“The Librarian and the Sullen Blank Paper” by Martin Willitts Jr.

Martin Willitts Jr.


A blank sheet of paper falls out of a stack of printing paper. 
Its lack of use at the moment stares at her.
She shuffles it back where it belongs. It begs for a poem.
She insists, “Not now.” When, begs the paper. 
She ignores it, warn-whispers, “I’m at work, 
hush, this is a library.” The paper rattles, offended, 
demands, at least use me for an overdue notice.
She shushes. She’s not normally a shushing kind of librarian.
Shushing went out of stock in the 1970s, 
before she was born, back when women librarians 
wore high frilly collars, ate silence for breakfast.
She writes poems about homeless people entering the library, 
some flashing her in the library stacks.
Just yesterday, a woman off her meds made a scene 
about the Curious George book in the children’s section.
Now, this blank paper is wrinkling its face.
Use me for art class at Storytime, suggests the paper.
Let kids color me cheerful. Scribble their dreams on me.
“Hush,” she warns again in the undertone 
they only teach in library school, along with 
how to change the date due stamp. The paper wants 
to be folded into a paper airplane, aimed at the man
with a bald spot landing strip. He’s a board member.
She finds some books mischievously re-shelving themselves.
What’s the point of Dewey Decimals if no one notices?
She daydreams of placing books about dogs among Romance, 
history between Science Fiction, dinosaurs in Tree Identification.
The paper suggests it could be a flyer for a poetry reading.
She smiles, like only librarians can smile 
when discovering a rare book in the discard section, 
a kind of tut-tut smile, and tells the paper, 
“Now you’re talking.”

from Rattle #75, Spring 2022
Tribute to Librarians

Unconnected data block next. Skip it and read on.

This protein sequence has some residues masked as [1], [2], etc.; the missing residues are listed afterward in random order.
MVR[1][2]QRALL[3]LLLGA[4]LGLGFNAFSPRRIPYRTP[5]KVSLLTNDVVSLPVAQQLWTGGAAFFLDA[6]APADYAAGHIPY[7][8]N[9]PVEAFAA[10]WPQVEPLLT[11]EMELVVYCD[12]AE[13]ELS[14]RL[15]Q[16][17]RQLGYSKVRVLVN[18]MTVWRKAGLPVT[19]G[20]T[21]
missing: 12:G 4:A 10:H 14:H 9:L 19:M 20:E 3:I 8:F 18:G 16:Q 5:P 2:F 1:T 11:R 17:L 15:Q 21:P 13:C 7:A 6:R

Martin Willitts Jr.: “I was never the kind of librarian that shushes. I was probably the first male children’s librarian (1970) and faced reverse sexism (‘something must be wrong with you if you work with children’). I did puppetry, told fairy tales from memory, played and sang music, and was great at teaching crafts. I worked in large libraries dealing with flashers and the homeless, medium libraries dealing with people trying to censure every book including the Bible, and small libraries where everyone knows what everyone else is reading and wants to complain about their neighbors. I was every position in a library: children’s librarian; cataloger; reference librarian; genealogist; museum librarian; adult librarian; branch head in large library system; library director dealing with board members that were control freaks; law librarian clerking for a federal judge; and state librarian as a trainer of other trainers. I won an international award for a children’s program. During Covid, former children, now adults, contacted me, telling me they remember when I taught them the ‘hand washing song’ and put blacklight on their hands and face. The song was important during the early days of Covid. They wanted me to tell stories to them and their children. I found myself still performing as an old-fashioned storyteller. When I go to libraries, instead of the old date due stamp, I now receive a print out. I miss the smell of library paste in the morning. I miss showing people how to find answers in a book. I miss tying or untying tangled children’s shoelaces. I even miss the flashers and the people off their medications.” (web)

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